Sample purity assessment by computational method generally calculated lower tumor purity than pathologist visual assessment of the specimen. Therefore initial assessment of purity of the tissue and rigorous purity inclusion criteria are crucial to ensure a sufficient detection power of subclonal variants.

Coverage depth was nonuniform alignment metrics were suboptimal for FFPE data, as described in multiple studies.15,19,22,33 However, our results were influenced by lower stringency of fragment size selection and the polymerase chain reaction step included in the FFPE library preparation method (see Materials and Methods) to improve library yield.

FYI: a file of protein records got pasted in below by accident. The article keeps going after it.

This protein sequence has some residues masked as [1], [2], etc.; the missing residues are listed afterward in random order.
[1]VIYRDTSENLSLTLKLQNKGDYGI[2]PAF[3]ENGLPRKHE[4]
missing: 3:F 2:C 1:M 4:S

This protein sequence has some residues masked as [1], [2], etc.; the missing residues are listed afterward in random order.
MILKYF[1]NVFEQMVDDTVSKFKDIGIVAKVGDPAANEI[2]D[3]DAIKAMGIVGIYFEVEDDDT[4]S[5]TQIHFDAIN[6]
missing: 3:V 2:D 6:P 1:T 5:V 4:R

Unlike most previous studies focusing on GL variants,14,16,17,19,20,21,22,33,34,35,36 we were able to compare the detection of somatic variants between FF and FFPE data. Our results demonstrated a high discrepancy between these data sets dependent on the analytical tool set employed, validating previous observations.36,37 Consistent with previous reports, this was due to the presence of low-AF variants17 caused by intratumor heterogeneity and sampling heterogeneity leading to wrongly calling false-negative and false-positive variants in FFPE data (even though efforts were made to minimize this effect by collecting FF and FFPE samples from adjacent region of tissue blocks). At best, after power calculation and filtering, the somatic SNVs agreement reached 71% with 12% of variants detected only in FFPE and 17% of variants missed in FFPE. Although this result would be insufficient in a clinical setting most of these variants are found in noncoding regions, which are not clinically relevant to date. WGS coverage is limited due to cost and this technique cannot be as sensitive as targeted approaches to detect low subclonal variants (AF <0.1). Indeed, in our tumor data sets, nine clinically relevant variants with AF <0.1 called by the AmpliSeq cancer panel were not detected in either FF or FFPE tissue samples. In future years, the reduction in costs will allow for higher depth and a further increase in WGS sensitivity.